How we nourish our bodies should be important to everyone. Without proper awareness of what we need to eat as humans, the body and the mind will not thrive. It is often said that having your health is one of the happiest things in life. What we eat directly affects our health and wellbeing. People can feed themselves and be satiated, but they can still be malnourished. The SAD (Standard American Diet) is one of those diets that leave people malnourished. There is plenty of food in here in the U.S., but people are unaware and addicted to empty calories. Without all the nutrients from a healthy diet, the body does not have the proper fuel to fight diseases and maintain itself. Awareness of proper nutrition is essential for having a pain-free, active, and worthwhile life. We need to combat marketing strategies for unhealthy addictive foods, with knowledge of what the body really needs. This may be a reason why these vegetarian and vegan diets are rising so strongly in our time. They combat unnatural foods, including the modified, unhealthy meat from our meat industry, to help keep the human race from turning into the completely sedentary, morbidly obese humans depicted in the movie Wall-E.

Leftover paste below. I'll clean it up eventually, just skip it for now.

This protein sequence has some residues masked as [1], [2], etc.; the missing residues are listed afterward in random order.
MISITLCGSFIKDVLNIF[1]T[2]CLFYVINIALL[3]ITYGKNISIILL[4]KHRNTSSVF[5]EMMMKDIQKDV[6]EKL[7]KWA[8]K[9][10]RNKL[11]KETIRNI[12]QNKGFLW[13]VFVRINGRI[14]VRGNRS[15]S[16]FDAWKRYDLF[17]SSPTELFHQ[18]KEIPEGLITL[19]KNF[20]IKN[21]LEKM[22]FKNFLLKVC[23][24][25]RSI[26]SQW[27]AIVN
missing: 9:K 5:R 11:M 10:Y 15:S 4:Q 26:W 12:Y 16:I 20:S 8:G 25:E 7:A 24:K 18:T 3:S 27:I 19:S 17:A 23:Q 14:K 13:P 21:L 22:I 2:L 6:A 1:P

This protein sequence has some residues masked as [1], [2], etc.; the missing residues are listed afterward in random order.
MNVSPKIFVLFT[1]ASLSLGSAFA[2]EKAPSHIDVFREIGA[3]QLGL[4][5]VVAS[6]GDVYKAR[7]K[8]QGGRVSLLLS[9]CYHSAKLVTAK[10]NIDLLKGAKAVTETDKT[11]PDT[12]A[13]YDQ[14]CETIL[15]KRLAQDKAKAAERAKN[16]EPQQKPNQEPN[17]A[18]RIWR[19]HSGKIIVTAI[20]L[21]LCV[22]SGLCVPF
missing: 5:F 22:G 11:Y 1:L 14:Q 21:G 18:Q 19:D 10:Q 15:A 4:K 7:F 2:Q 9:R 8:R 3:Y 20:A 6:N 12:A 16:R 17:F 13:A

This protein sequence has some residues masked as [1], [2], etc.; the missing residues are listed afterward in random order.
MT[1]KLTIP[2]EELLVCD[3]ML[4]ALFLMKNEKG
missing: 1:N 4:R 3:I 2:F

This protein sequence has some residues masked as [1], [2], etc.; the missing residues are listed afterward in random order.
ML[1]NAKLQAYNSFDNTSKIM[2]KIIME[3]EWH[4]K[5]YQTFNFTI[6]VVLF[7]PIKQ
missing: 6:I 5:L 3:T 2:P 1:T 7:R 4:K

The current stance on vegetarian and vegan diets is mixed. Many studies come out saying that meat consumption is related to diseases and that a predominantly vegetarian diet helps prevent disease. There is a push for more vegetable and fruit consumption, particularly in the U.S., but the meat industry and many people are still firm in their stance that meat is essential for humans. It is difficult to decipher an unbiased answer because both sides, anti and pro-meat, both promote their positions so intensely. The meat industry funds studies that find positives behind meat consumption to keep up sales, and vegetarians and vegans will find any hints of positives behind plant consumption because most are fighting for the wellbeing of animals. The media then spreads all this information in many interpretations, which stirs even more controversy.
So far I believe there is a middle ground that can be reached between meat eaters and vegetarians/vegans. If the quality of meat increases and meat consumption and demand decreases, fewer animals will have to be brutally killed, and the incidence of the “‘diseases of civilization’—which include atherosclerosis, hypertension, diabetes, cancer, osteoporosis, hearing loss, dental caries, alcohol related diseases, and obesity” will decrease (Sapontzis 40). There will be less alienation between meat eaters and vegetarians if people become aware of how important plant foods are and if the meat industry works more ethically.